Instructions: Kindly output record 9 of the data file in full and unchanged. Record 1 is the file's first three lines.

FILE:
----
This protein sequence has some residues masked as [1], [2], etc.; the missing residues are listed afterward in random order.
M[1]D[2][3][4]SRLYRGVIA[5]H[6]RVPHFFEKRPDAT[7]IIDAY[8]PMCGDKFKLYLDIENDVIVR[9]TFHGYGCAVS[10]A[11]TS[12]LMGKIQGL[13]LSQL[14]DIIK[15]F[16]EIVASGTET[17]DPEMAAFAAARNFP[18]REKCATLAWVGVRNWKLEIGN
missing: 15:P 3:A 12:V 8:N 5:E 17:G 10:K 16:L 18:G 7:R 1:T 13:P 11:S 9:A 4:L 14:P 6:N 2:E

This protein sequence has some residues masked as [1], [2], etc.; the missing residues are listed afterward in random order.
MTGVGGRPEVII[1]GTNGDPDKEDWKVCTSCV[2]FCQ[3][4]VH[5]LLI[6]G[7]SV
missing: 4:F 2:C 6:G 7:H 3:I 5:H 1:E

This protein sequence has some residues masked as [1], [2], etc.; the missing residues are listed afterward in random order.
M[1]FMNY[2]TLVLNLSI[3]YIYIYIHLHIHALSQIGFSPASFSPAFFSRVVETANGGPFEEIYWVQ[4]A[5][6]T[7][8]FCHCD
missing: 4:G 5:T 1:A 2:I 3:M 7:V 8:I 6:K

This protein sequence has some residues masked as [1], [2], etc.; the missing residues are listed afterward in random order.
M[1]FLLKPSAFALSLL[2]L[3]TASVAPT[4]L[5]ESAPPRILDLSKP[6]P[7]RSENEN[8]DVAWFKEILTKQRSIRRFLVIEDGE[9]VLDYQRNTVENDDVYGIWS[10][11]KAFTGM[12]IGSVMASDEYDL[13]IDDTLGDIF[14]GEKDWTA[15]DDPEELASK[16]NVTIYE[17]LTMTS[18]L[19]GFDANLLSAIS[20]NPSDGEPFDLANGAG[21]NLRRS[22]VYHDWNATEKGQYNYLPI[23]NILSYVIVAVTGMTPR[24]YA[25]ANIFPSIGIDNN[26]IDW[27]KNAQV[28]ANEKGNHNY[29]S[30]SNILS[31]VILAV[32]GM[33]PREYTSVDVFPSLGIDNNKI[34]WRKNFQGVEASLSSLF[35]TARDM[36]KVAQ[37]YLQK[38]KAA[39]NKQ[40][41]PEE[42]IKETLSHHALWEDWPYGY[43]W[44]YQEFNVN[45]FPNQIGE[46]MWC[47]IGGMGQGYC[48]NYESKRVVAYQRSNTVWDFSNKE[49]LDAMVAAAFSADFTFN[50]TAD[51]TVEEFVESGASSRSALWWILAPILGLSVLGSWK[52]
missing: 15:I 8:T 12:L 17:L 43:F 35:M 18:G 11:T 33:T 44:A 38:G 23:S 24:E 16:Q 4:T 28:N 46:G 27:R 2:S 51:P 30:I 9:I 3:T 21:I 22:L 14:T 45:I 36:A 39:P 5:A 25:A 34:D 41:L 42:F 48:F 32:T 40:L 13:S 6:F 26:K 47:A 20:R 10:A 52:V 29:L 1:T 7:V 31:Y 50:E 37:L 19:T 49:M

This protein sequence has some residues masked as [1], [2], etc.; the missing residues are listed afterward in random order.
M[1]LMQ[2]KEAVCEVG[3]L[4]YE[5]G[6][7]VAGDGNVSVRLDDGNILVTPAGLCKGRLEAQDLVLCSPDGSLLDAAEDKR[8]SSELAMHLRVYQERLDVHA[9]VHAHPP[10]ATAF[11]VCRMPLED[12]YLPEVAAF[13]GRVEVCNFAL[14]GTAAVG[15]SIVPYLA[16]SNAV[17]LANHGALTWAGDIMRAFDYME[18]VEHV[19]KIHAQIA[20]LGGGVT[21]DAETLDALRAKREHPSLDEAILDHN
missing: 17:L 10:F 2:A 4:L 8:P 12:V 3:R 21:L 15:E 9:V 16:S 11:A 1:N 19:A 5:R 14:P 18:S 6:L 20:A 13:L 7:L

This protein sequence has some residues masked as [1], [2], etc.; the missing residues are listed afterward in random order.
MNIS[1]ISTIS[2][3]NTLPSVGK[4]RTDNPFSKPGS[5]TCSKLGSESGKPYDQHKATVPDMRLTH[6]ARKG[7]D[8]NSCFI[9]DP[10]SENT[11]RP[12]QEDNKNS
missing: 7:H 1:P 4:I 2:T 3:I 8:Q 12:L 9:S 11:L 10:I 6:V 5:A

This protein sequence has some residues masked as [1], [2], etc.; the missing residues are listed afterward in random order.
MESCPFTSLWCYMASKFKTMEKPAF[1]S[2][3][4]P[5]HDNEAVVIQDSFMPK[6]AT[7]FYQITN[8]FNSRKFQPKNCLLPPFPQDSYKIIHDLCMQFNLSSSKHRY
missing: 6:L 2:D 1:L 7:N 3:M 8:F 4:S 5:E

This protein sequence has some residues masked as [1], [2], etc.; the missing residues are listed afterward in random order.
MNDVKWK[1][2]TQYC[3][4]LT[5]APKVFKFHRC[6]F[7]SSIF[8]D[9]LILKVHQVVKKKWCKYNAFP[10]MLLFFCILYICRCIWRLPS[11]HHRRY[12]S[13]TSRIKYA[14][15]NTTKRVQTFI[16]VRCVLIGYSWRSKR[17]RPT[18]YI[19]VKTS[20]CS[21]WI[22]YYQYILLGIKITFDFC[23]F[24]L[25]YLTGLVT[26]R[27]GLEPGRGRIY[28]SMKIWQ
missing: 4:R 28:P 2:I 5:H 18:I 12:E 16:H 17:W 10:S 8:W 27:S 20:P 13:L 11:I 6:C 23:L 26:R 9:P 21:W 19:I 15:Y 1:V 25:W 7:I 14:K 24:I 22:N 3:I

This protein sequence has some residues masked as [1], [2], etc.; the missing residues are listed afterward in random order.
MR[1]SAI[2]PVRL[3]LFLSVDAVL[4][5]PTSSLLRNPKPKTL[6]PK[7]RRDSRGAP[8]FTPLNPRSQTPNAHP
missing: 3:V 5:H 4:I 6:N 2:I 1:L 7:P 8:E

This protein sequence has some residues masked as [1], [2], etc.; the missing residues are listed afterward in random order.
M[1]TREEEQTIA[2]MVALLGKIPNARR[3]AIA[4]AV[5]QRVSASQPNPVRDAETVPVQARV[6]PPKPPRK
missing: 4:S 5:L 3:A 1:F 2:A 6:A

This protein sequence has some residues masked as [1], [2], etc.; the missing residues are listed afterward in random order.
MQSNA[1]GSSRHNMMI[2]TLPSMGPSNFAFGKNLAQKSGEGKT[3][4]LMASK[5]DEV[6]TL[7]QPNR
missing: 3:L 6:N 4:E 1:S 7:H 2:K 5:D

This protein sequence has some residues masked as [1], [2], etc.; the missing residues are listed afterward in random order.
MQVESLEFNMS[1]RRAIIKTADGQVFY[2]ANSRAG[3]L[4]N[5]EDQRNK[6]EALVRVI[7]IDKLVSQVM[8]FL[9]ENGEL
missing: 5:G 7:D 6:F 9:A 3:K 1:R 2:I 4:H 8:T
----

This protein sequence has some residues masked as [1], [2], etc.; the missing residues are listed afterward in random order.
MR[1]SAI[2]PVRL[3]LFLSVDAVL[4][5]PTSSLLRNPKPKTL[6]PK[7]RRDSRGAP[8]FTPLNPRSQTPNAHP
missing: 3:V 5:H 4:I 6:N 2:I 1:L 7:P 8:E